DEFAULT DEFERRAL RATE: 2%, increasing by 1% annually up to 4%

EMPLOYER CONTRIBUTION: 100% up to 4% of pay, plus profit-sharing contribution

Hair salons have a unique set of challenges when it comes to preparing their employees for retirement. One of the biggest is to work with the contrasting business models of full-time vs. self-employed stylists. While some salons—such as Visible Changes Inc., a group of 16 shops in Texas’ largest cities—employ only full-time workers, others let independent stylists rent booths within a salon.

Couple this with a high industry turnover rate, plus the temptation to spend cash tips, and the importance of educating employees about saving for the future becomes clear, says Nathan Sharp, director of investments and research at InTrust Fiduciary Group, Visible Changes’ adviser. That explains why the salon chain makes sure it has employees covered through a strong communications strategy and smart plan design.

“As plan sponsor, we really try to educate the employee on the importance of saving and fiscal responsibility,” says Visible Changes President Johnny McCormack.

Because the salons are located in shopping malls—main offices are in Houston—Sharp says it is especially important to educate employees about resisting the urge to spend tips on nearby retail purchases.

Visible Changes offers online and in-person financial advice from recordkeeper Charles Schwab, as well as educational seminars during the salons’ retirement readiness week, each August. In addition, Schwab makes sure projected income replacement numbers are top of mind by listing them on quarterly statements and on the home page employees see when logging into their retirement accounts.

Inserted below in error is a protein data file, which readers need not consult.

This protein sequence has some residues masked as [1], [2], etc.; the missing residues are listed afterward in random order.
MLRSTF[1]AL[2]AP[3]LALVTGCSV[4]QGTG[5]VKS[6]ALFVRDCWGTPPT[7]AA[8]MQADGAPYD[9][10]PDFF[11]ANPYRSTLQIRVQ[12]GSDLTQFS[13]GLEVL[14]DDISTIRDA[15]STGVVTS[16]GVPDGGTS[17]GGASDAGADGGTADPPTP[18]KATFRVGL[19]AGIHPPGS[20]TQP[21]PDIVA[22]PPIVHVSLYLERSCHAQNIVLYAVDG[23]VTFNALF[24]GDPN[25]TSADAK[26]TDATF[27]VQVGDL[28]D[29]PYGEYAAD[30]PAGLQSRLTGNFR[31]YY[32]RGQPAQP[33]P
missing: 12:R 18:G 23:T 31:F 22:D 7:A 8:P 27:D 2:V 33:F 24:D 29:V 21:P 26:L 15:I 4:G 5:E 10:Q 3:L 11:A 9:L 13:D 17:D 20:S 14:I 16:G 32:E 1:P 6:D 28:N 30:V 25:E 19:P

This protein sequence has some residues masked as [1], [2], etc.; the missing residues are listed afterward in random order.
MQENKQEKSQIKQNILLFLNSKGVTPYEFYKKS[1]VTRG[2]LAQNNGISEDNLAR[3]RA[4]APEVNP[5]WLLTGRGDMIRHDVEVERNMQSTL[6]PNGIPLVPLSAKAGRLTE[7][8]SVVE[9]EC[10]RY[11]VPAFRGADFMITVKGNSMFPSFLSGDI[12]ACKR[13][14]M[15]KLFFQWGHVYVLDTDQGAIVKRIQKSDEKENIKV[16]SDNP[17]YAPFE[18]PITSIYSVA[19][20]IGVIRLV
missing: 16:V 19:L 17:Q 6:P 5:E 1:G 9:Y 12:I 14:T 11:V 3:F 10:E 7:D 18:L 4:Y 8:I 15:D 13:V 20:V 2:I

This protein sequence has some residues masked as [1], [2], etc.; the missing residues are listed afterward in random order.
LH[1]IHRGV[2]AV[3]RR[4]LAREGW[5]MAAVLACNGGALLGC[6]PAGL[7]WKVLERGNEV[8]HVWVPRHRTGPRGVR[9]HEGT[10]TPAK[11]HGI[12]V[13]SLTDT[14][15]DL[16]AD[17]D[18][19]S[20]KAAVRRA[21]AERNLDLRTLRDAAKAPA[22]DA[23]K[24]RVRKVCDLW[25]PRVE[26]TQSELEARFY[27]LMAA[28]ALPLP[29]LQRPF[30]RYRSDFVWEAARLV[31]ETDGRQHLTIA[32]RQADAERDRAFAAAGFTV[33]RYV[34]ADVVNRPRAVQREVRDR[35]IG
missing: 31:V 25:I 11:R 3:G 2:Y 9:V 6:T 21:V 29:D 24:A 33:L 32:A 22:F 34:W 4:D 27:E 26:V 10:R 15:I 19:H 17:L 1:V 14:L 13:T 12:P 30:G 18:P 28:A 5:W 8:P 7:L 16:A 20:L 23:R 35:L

Because stylists are always on the go, mobile communication has been very effective in keeping the Visible Changes staff in the loop about their plan, according to Sharp. The company posts Schwab’s group meeting schedule on the salons’ internal Facebook page, for example.

But nothing can beat in-person communication. Visible Changes’ managers are great about spreading the word and encouraging employees to sign up for advice appointments, Sharp says. And more tenured employees serve as savings mentors for the younger crowd. “They are our biggest advocates, and we lean on them a lot to tell the younger stylists [about saving],” he says.

Plan design has also helped with retirement readiness outcomes. When InTrust first started working with Visible Changes, in 2012, the company had a trustee-directed profit-sharing plan and a separate, small 401(k) account in which only a sliver of employees participated, Sharp says. So the adviser and client merged the two plans to create a participant-directed plan with a company match of up to 4%. They also added features including automatic enrollment and escalation, with a default deferral rate of 2%, which increases 1% each year up to 4%. The current employee deferral rate is approximately 4.7%.

“These changes have absolutely helped people save more,” Sharp says, adding that most employees are saving as a result of auto-enrollment. The current participation rate is 92%.

Today, 89% of participants are “on track” or “almost on track” for retirement. Schwab’s My Retirement Progress—a personalized progress-snapshot-tool—aims for 80% income replacement in retirement.

“Their whole company is really built around financial independence,” Sharp says. “That’s what they really believe in.” —Corie Hengst

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